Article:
Gold vs Dollar


This shows a clear perspective and visual on Gold’s inverted relationship with the U.S dollar. Fiat currencies generally devalue overtime due to economic pressures that cause inflation -- while assets with intrinsic value such as gold do an outstanding job of preserving value over the long-term.

This chart shows how an amount of gold worth $100,000 in 1913, when the Federal Reserve was created, is now worth $4.5 Million today. While $100,000 USD held for the same period is now only worth $4,000! The sinking dollar has lost 96% of its value since 1913 and is quickly losing World Central Bank confidence.1

Since the Federal Reserve started printing the U.S Dollar, it has done nothing but decline in value over the long-term. If your family saved $100,000 for you in 1913, and you tried to spend it in today’s economy -- it would not carry you very far. Let’s look at what things cost in 1913 to help put this in real terms.




How Much Things Cost in 1913

Average cost of a new house: $6,500.00
Average wages per year: $1,600.00
A gallon of gas: 10 cents
Average cost for house rent: $17.00/mo.
A loaf of bread: 6 cents
Average Price of new car: $600.00
Nicely tailored suit $25.00

How Much Things Cost in 2013

Average cost of new house: $250,000.00
Average wages per year: $39,000.00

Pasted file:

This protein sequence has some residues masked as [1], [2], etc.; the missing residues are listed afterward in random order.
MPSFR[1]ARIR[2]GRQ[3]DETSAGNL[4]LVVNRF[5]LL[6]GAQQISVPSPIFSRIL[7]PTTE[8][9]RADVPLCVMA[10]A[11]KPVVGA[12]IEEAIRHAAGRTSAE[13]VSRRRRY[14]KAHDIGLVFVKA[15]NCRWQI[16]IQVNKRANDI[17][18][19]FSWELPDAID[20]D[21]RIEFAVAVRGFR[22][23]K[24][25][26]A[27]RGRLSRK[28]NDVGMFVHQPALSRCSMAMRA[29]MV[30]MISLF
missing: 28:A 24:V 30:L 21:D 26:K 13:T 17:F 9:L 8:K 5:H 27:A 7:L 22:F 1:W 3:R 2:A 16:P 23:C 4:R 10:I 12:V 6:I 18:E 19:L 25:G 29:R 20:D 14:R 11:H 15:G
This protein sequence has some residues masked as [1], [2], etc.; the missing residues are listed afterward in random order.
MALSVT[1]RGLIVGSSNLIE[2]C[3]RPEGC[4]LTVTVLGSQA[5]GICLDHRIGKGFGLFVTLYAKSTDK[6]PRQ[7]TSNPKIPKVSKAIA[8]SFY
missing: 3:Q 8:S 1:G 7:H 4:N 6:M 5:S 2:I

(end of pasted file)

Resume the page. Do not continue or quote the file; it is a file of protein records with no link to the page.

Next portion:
A gallon of gas: $3.70-$4.30
Average cost for house rent: $800.00/mo.
A loaf of bread: $2.50.
Average price of a new car: $28,400.
Nicely tailored suit: $1000-$2000

If you factor in expenses such as energy costs, insurance, tuition, and medical costs, it’s easy to see that $100,000 today does not buy very much in today’s economy, although it would have bought plenty in 1913. For example, you could buy 15 new homes in 1913, but today you could not even buy 1! In the last decade the U.S. Dollar has taken a nosedive at an alarming rate and holding on to a thin tread. Let’s say you deposited or put away $100,000 in 2000. Today it is only worth about $74,000.

If you purchased $100,000 of gold in 2000, today it is worth over $530,000. Since 2000, the dollar has lost over 27% of its purchasing power, while gold gained an astonishing 530%.

The following link below will direct you to real inflation stats by dates.